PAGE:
Washington DC (SPX) May 18, 2022 Mission success can come down to mere millionths or billionths of a second and current military systems that rely on global positioning system (GPS) timing updates are inherently vulnerable. Though GPS is a revolutionary capability, it is unreliable underground or underwater and can be degraded or unavailable due to adversarial signal jamming.
To overcome these limitations, DARPA's H6 program seeks to develop ultra-small, low-power, fieldable clocks that can maintain their microsecond timing precision for one week over an operating range of -40 to 85 Celsius without GPS fixes.
"When clockmaker John Harrison developed his H1 through H5 marine chronometers to compete for British Parliament's 1714 Longitude Act prize, determining longitude was the tactical mission challenge of the era," said Jonathan Hoffman, DARPA program manager for H6 in the agency's Microsystems Technology Office.
"Today, GPS denial is the most significant PNT [positioning, navigation and timing] challenge. H6 is the spiritual successor to Harrison's H5, and with it we aim to remove GPS-timing dependency while maintaining signal assurance, pervasive security, and high-bandwidth communications. H6 is the clock Harrison would build to solve today's tactical mission challenge of GPS denial."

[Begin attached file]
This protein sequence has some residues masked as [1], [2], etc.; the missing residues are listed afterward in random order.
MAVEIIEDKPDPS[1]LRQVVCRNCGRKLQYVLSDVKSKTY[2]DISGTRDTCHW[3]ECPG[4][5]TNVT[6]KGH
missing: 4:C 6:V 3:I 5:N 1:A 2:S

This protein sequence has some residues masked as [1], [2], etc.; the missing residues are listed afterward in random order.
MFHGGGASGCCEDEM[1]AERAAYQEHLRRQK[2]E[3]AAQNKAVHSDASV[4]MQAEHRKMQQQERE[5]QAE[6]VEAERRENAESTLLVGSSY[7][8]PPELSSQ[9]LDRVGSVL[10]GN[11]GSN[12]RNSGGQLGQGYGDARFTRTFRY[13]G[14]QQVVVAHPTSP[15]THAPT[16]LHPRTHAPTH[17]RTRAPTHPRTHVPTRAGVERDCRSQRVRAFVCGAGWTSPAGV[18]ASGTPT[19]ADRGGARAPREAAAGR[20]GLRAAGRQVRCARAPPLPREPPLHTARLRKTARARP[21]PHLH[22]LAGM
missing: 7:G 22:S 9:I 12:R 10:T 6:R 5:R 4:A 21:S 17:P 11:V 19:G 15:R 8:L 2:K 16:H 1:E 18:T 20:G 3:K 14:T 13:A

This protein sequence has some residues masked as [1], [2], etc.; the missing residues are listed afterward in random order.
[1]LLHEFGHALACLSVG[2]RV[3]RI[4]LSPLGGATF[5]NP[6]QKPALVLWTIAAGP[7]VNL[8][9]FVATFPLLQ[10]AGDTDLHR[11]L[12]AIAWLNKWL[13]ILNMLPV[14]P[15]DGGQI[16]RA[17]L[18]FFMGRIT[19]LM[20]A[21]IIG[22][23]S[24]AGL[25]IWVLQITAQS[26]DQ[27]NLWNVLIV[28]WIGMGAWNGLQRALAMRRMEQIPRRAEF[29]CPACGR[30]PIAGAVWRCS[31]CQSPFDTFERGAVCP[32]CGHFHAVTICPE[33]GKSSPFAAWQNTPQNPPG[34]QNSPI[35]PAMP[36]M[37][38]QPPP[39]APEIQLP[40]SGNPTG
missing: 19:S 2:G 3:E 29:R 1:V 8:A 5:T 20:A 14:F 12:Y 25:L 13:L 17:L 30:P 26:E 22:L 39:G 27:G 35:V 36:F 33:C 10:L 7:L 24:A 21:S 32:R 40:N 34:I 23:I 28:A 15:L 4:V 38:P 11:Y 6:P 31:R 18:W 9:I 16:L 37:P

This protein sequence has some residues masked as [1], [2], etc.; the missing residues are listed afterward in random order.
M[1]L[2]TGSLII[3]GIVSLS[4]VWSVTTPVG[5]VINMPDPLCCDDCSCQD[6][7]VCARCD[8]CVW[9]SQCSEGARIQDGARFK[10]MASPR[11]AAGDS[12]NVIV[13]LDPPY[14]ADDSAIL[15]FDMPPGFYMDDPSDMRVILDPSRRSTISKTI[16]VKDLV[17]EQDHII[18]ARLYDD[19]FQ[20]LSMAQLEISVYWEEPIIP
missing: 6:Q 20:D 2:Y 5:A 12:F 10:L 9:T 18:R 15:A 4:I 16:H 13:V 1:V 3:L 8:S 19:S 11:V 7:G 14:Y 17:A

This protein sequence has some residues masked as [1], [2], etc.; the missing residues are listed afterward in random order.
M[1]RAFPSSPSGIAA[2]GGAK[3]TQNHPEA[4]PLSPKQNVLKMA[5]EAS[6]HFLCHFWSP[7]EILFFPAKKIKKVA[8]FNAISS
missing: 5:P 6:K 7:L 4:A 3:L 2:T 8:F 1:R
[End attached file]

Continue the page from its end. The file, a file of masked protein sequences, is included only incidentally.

Successful H6 proposers will solve the GPS denial challenge with technology that achieves this goal within low size, weight and power (SWaP) constraints.
The program has three phases. In Phase 1, performers will address both clock dependence on temperature and SWaP reduction. In Phase 2, performers will address clock aging, with operation demonstrated throughout the tactical temperature range. In Phase 3, performers are expected to demonstrate a fully integrated tactical-grade clock and the fabrication and delivery of five clocks.
The Broad Agency Announcement with full details for this opportunity is available on sam.gov. Abstracts are due June 16, 2022, with proposals due August 8. The work is expected to kick off in January 2023.
A virtual Proposers Day for those interested in submitting proposals is set for 11 a.m. EDT Monday, May 23. Advance registration is required by Wednesday, May 18 at 4 p.m., with limited capacity available on the webcast platform.
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Keeping time with the cosmos
Tokyo, Japan (SPX) May 10, 2022
Various technologies, networks and institutions benefit from or require accurate time keeping to synchronize their activities. Current ways of synchronizing time have some drawbacks that a new proposed method seeks to address. The cosmic time synchronizer works by synchronizing devices around cosmic ray events detected by those devices. This could bring accurate timing abilities to remote sensing stations, or even underwater, places that other methods cannot serve. Early tests show promise, but the real ... read more